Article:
Around the world, increasing temperatures, lower precipitation and humidity levels, and high winds are conspiring to cause more wildfires each year. In fact, recent studies predict that the number of large, high-intensity fire events will increase globally, in part due to a 20-50% increase in the number of days when conditions are conducive to fires.1
If your business is anywhere near a wildfire zone, take these important steps to increase the chances that your property will survive a wildfire:
Wildfires are often caused by unattended campfires, hot exhaust from vehicles and equipment, cigarettes, arson, or downed power lines that spark and ignite nearby dried vegetation. But your business doesn’t have to be in the direct line of a wildfire to be at peril. Flying embers blowing through the air can ignite combustible building materials and surrounding vegetation, or may enter the building through vents, eaves, and other openings.
Consult local wildland fire maps and your local planning, fire, and forest authority to see if you’re in a wildland fire-prone zone.
Use masonry, brick, or reinforced concrete walls and noncombustible insulation products to limit heat transfer from outside the building to inside. Because window glass can melt or shatter, install noncombustible shutters and tempered or double-paned insulated glass windows—and avoid adding skylights, if possible. Intumescent paint, which expands to provide protection from heat, can also act as a fire resistance measure.
Make sure vents, drains, and weep holes are clean and screened with fine gauge steel wire mesh. Keep exterior doors and frames and roofing materials tight fitting to stop sparks and embers from blowing into gaps and concealed spaces.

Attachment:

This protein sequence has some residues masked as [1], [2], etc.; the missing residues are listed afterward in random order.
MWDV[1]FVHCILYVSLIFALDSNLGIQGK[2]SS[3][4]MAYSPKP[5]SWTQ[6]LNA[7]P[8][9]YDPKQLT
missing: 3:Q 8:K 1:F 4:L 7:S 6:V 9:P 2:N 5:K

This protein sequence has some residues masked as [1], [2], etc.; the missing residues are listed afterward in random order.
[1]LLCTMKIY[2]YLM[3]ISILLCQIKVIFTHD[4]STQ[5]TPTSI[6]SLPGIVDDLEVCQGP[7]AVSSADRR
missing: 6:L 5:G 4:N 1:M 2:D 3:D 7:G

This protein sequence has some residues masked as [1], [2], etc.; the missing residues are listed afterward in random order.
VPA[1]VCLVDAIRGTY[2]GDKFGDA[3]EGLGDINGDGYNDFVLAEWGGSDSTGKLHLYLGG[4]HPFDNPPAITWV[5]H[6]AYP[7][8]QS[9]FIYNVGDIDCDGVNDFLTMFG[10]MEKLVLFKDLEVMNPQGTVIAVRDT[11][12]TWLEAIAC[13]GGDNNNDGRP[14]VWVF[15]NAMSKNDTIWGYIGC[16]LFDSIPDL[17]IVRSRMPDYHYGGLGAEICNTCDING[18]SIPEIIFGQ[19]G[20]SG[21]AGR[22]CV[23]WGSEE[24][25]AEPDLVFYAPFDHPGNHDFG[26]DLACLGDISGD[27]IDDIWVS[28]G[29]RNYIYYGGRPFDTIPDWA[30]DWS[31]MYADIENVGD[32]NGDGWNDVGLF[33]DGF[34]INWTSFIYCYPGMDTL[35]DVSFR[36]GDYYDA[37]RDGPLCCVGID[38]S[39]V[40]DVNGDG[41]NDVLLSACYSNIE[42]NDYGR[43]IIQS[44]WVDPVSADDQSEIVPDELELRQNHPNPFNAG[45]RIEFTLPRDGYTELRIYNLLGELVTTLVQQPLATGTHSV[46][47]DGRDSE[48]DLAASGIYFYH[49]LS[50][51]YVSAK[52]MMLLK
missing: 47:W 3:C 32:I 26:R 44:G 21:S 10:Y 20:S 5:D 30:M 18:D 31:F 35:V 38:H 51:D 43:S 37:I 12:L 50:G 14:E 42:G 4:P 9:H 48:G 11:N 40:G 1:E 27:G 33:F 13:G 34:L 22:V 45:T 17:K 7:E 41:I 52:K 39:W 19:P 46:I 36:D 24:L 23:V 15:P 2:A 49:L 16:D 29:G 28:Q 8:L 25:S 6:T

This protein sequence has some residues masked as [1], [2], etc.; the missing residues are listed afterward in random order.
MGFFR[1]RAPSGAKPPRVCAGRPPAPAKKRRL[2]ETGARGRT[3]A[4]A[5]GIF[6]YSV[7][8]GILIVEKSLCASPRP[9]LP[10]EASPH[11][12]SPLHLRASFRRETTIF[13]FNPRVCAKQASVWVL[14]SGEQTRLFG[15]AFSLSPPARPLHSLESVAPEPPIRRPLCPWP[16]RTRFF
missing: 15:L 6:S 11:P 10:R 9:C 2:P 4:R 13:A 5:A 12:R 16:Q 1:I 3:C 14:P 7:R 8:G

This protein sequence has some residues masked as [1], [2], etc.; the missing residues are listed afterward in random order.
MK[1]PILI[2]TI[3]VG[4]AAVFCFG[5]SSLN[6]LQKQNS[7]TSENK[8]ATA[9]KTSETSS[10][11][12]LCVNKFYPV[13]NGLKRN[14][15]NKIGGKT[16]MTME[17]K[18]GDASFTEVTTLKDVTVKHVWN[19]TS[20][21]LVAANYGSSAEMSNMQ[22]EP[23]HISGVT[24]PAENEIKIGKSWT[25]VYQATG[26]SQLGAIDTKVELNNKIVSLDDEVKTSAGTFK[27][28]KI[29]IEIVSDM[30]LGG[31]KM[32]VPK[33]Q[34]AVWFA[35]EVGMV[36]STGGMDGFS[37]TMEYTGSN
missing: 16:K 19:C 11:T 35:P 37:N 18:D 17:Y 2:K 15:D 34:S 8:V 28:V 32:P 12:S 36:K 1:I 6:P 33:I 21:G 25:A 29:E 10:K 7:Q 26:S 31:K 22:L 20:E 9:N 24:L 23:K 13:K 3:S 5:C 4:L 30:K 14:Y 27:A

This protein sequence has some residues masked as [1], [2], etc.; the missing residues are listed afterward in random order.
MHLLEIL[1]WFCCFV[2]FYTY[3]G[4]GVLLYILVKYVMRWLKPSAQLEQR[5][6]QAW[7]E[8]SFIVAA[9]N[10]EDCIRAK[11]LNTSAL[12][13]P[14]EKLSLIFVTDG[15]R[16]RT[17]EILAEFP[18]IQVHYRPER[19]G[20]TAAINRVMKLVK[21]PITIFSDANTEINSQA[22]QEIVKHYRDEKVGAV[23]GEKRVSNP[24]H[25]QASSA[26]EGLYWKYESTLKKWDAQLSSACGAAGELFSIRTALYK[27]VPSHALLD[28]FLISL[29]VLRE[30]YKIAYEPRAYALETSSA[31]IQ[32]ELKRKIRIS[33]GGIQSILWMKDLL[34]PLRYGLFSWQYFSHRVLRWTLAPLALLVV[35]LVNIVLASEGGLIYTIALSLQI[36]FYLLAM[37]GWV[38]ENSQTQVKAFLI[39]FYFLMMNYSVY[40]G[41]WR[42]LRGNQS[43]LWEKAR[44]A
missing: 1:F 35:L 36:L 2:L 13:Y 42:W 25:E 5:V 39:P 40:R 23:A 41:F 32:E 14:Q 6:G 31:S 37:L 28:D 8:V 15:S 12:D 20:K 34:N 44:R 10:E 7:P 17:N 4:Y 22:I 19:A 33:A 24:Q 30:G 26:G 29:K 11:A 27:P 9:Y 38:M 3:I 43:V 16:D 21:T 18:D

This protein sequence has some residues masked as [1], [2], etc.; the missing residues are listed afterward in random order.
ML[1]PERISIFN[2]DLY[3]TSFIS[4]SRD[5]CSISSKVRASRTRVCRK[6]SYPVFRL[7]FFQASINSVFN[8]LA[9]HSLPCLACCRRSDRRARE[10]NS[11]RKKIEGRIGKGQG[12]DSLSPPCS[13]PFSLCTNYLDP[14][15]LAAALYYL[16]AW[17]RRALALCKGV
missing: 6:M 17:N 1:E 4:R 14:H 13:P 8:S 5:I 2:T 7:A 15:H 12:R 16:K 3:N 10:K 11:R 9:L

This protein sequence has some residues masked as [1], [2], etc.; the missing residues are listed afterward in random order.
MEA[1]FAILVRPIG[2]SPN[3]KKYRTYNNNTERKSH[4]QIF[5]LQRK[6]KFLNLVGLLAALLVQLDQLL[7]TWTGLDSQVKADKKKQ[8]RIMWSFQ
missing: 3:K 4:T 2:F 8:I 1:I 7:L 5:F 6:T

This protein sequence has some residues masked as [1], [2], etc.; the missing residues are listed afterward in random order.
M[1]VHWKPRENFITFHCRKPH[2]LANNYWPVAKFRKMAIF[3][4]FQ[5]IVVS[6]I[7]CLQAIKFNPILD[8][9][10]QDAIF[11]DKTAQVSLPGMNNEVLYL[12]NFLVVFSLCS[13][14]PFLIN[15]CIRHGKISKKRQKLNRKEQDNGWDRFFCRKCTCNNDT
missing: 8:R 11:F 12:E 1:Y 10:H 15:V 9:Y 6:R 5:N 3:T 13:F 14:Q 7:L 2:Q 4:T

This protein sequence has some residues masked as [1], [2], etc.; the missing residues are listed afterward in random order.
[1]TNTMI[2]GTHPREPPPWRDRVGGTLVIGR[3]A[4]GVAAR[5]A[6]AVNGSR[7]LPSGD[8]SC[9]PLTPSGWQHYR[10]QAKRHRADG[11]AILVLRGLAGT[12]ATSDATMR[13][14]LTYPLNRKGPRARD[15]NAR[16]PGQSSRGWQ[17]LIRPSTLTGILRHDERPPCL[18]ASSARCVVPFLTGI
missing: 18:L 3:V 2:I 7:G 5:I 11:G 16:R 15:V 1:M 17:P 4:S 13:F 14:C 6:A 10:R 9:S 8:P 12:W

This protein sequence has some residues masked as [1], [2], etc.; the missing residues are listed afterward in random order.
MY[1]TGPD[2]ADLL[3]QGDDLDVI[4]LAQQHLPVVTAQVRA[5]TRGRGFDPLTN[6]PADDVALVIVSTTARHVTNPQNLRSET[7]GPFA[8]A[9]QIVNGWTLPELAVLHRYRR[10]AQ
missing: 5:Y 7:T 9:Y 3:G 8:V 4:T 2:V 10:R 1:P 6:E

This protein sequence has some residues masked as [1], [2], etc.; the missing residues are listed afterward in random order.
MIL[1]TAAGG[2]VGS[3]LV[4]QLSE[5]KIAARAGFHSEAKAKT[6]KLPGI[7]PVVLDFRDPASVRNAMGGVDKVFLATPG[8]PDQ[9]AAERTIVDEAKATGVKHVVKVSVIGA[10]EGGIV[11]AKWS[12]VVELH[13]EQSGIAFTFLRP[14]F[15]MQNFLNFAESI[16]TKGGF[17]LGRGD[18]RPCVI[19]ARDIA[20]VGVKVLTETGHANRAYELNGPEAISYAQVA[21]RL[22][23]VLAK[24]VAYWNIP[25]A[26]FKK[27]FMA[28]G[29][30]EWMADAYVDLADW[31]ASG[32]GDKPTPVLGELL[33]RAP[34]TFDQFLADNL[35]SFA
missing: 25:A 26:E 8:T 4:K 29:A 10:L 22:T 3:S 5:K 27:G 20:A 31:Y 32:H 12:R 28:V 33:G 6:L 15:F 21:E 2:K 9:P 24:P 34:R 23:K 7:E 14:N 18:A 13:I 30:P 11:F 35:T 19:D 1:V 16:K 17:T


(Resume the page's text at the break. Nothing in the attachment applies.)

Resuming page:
Instead of using yard storage buildings or containers that could catch fire, store your materials or products in shipping containers that are noncombustible. Or, move your yard storage as far from your building as possible – at least 50 feet from any building.
Remove trees and shrubs from around buildings, so there is no continuous canopy of vegetation around the site. Trim and irrigate grass, trim limbs lower than 6 feet and any that overhang buildings.
If possible, keep propane tanks and other fuel storage away from buildings.
Work with your local fire department to establish access and egress paths, update contact information and communication protocols, and fire service needs. If you’re in a wildfire zone, work with your insurance company to identify the risks you face. Then, put a plan in place to reduce or eliminate those risks and hazards, so you can protect your staff and increase the chances of your facility surviving a wildfire if one comes your way.
1 South Dakota State University. “Large, high-intensity forest fires will increase.” ScienceDaily. ScienceDaily, 10 April 2017
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